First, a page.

Feeds

Windows 8.1 Start button SPOTTED in the wild

It's not the same Start button as Windows 7's, though

High performance access to file storage

Leaked screenshots of a prerelease build of Microsoft's forthcoming Windows 8.1 update reveal that the rumors are true and the Start button really is coming back – though perhaps not in the way users of previous versions of Windows might like.

Screenshot of Windows 8.1 showing new Start button

Thar she blows! That little icon on the lower left is Windows 8.1's new onscreen Start Button (Source: Paul Thurrott)

On Wednesday, Paul Thurrott's Supersite for Windows published a shot of a Windows 8.1 desktop with a new-look Start button planted on the left-hand corner of the taskbar, right where Windows 7 users expect to find it.

The button features the redesigned, monochrome Windows logo, rather than the now-old-school multicolored orb, and when you mouse over it, it reportedly changes color to let you know that it's good for something.

What it's good for, specifically, is launching the Windows 8 Start Screen. That's it. Don't expect a return of the old-style Start Menu, because that isn't part of the deal. The Start button just gets you a new way to get to the new launcher UI, in addition to the button on the Charms bar, the Windows key on your keyboard, and the dedicated Windows buttons found on many Win8 fondleslabs.

That might be a bit better than it sounds, however, owing to another change that's reportedly coming in Windows 8.1. According to Mary Jo Foley, in addition to the primary Start Screen with its Live Tiles, we'll also optionally be able to set the default Start Screen to the "All Apps" view.

What's more, the All Apps view will now be configurable so that users can group their icons by usage, which Foley says makes it the closest thing Windows 8 users will get to a Windows 7–style Start Menu, even if it is still a full-screen view.

Screenshot of Windows 8

Defaulting to the "All Apps" view could make the Start Screen a bit more useful ... but not a lot

In addition to the desktop, the new Start button will reportedly also be usable from within Windows Store apps and from the Start Screen itself, but it won't appear in those contexts unless the user moves the mouse cursor to the lower left-hand corner of the screen, much like how hovering over the upper left-hand corner brings up the list of running apps.

The Start button will reportedly be enabled by default in Windows 8.1, but apparently that's only grudgingly so. Because Microsoft really, really, doesn't seem to like to admit to its mistakes, you'll also be able to get rid of it altogether, should you choose.

According to Thurrott, if you click on the onscreen Start button, it will stick to your taskbar. On the other hand, if you ignore it and use the hardware Windows keys instead, it will disappear, restoring Microsoft's pristine vision of the Windows 8 desktop. (If it does disappear on you, though, there will be a setting available to bring it back.)

In addition to the Start button, Thurrott was able to confirm a couple of other new features for Windows 8.1. Booting directly to the desktop will definitely be available, he said, though it will not be enabled by default.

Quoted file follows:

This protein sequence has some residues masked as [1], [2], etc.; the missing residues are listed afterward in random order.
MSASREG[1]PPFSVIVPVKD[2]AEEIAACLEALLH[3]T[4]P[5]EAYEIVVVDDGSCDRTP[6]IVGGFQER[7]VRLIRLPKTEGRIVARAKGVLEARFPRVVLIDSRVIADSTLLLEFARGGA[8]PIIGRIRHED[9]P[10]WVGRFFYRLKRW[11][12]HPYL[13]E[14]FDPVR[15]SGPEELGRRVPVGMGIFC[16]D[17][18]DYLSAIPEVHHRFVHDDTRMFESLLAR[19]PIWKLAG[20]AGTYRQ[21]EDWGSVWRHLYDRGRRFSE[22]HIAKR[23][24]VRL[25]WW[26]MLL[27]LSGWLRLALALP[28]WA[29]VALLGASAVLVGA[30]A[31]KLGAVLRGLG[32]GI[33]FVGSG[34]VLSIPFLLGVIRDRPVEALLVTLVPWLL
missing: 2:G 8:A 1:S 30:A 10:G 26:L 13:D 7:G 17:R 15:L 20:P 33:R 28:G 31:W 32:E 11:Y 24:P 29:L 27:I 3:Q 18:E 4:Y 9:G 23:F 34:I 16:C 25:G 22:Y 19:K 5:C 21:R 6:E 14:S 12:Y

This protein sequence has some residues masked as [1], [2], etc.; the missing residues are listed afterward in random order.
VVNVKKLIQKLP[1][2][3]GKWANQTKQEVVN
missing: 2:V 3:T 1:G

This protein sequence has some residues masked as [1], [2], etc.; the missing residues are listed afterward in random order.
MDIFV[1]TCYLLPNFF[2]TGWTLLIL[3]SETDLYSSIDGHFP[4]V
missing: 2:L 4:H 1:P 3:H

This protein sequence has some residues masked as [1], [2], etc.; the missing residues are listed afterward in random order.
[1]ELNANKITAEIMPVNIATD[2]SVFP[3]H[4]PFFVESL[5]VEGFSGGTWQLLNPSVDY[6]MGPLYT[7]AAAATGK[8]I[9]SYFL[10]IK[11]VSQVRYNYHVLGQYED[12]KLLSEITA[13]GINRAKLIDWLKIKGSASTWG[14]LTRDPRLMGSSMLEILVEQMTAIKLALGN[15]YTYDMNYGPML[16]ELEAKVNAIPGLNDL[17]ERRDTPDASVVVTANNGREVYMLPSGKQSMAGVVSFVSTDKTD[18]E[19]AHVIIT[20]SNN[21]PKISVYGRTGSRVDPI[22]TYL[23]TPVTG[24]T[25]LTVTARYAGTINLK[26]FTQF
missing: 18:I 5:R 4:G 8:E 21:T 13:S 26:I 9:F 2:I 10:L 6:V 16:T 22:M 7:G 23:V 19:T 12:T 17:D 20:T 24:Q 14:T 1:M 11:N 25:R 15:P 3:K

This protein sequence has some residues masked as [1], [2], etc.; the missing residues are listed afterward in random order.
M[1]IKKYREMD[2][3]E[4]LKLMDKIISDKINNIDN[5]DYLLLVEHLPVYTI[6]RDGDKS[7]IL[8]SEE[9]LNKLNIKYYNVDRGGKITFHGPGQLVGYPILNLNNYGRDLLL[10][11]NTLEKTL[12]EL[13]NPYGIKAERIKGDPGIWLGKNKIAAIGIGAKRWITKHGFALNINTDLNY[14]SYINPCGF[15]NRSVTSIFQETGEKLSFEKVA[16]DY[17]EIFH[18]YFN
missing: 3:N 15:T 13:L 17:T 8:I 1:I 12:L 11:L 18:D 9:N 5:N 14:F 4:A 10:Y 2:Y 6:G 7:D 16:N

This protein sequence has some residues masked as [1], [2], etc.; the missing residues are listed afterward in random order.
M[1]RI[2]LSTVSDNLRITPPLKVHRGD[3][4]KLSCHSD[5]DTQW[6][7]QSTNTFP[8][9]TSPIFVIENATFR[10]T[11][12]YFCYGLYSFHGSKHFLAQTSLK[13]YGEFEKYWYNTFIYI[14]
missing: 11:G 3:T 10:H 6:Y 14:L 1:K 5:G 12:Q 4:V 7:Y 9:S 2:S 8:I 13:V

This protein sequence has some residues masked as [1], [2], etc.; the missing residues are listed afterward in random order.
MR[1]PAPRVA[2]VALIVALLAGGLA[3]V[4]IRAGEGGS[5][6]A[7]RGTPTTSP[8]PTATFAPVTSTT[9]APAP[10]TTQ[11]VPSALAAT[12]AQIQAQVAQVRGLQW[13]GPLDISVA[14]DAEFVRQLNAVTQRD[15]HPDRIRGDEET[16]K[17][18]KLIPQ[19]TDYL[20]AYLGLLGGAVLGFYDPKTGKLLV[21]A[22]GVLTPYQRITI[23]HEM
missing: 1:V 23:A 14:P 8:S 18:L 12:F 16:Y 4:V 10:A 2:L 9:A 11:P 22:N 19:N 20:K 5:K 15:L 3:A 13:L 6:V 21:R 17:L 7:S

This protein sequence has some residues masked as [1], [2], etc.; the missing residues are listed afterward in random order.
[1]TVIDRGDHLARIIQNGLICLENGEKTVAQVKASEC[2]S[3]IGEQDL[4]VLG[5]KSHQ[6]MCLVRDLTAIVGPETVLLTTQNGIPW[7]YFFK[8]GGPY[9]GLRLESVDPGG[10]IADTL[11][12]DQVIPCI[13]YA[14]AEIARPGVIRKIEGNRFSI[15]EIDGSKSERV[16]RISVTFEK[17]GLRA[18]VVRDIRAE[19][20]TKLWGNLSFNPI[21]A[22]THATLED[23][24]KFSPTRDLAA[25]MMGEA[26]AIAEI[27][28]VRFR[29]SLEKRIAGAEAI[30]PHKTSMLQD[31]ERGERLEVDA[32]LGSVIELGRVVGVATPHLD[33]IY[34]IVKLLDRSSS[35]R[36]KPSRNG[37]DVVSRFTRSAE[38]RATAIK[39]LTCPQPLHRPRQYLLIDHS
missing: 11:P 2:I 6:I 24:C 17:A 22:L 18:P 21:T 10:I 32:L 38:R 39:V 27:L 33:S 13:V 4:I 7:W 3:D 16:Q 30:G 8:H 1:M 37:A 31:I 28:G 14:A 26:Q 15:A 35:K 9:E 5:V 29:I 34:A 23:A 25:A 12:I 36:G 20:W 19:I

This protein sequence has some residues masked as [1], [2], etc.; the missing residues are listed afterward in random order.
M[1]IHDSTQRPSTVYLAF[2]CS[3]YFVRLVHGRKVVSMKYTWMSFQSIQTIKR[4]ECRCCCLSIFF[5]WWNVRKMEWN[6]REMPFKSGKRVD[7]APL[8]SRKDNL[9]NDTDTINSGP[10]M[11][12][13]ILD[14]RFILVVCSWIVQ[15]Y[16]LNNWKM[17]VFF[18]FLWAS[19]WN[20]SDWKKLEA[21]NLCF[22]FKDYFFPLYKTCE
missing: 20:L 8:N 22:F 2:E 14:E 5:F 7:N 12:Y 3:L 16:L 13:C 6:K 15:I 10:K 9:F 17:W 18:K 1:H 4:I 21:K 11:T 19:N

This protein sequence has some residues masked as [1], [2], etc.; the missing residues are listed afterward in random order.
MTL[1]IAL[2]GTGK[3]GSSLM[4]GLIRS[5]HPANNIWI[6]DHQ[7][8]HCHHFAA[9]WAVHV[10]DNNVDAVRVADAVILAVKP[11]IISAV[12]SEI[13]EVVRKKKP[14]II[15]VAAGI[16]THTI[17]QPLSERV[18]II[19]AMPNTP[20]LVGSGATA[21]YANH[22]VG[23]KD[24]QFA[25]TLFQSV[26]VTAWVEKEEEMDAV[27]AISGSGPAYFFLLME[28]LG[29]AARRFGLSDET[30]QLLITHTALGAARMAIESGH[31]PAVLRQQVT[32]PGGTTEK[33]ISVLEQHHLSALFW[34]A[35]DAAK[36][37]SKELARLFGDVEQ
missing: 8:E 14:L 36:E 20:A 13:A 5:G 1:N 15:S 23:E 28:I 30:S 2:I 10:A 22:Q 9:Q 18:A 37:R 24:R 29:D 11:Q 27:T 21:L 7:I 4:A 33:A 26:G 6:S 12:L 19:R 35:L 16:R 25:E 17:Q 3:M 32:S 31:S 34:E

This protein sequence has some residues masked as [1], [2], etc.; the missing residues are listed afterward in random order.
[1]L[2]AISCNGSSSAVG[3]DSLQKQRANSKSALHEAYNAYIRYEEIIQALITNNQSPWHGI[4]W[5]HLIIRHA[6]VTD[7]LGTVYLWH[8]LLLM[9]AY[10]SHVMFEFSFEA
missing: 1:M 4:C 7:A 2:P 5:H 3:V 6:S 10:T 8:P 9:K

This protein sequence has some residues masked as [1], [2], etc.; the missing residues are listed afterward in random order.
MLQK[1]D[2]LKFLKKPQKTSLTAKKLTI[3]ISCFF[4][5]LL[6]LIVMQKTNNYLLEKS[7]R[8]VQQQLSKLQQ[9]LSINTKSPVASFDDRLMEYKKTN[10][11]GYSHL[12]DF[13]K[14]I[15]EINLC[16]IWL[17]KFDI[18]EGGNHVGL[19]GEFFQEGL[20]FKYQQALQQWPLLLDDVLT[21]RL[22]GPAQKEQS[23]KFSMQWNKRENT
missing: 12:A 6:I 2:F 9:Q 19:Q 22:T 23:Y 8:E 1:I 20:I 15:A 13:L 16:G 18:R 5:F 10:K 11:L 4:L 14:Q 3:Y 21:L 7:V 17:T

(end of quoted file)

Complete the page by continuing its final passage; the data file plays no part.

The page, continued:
Furthermore, Thurrott said, Windows 8.1 users will be able to apply the same wallpaper to their Start Screens as appears on their desktops, to make transitions between desktop and Modern modes less jarring.

Mind you, Windows 8.1 is still a long way from being released. Microsoft has said that it will debut an official preview version toward the end of June, probably to coincide with its Build developer conference in San Francisco, but it will be several months after that before the final version ships. Anything could change between now and then, so in the meantime let's just keep our fingers crossed and hope for the best. ®

High performance access to file storage

More from The Register

next story
Windows 8.1, which you probably haven't upgraded to yet, ALREADY OBSOLETE
Pre-Update versions of new Windows version will no longer support patches
Android engineer: We DIDN'T copy Apple OR follow Samsung's orders
Veep testifies for Samsung during Apple patent trial
OpenSSL Heartbleed: Bloody nose for open-source bleeding hearts
Bloke behind the cockup says not enough people are helping crucial crypto project
Microsoft lobs pre-release Windows Phone 8.1 at devs who dare
App makers can load it before anyone else, but if they do they're stuck with it
Half of Twitter's 'active users' are SILENT STALKERS
Nearly 50% have NEVER tweeted a word
Windows XP still has 27 per cent market share on its deathbed
Windows 7 making some gains on XP Death Day
Internet-of-stuff startup dumps NoSQL for ... SQL?
NoSQL taste great at first but lacks proper nutrients, says startup cloud whiz
US taxman blows Win XP deadline, must now spend millions on custom support
Gov't IT likened to 'a Model T with a lot of things on top of it'
prev story

Whitepapers

Mainstay ROI - Does application security pay?
In this whitepaper learn how you and your enterprise might benefit from better software security.
Five 3D headsets to be won!
We were so impressed by the Durovis Dive headset we’ve asked the company to give some away to Reg readers.
3 Big data security analytics techniques
Applying these Big Data security analytics techniques can help you make your business safer by detecting attacks early, before significant damage is done.
The benefits of software based PBX
Why you should break free from your proprietary PBX and how to leverage your existing server hardware.
Mobile application security study
Download this report to see the alarming realities regarding the sheer number of applications vulnerable to attack, as well as the most common and easily addressable vulnerability errors.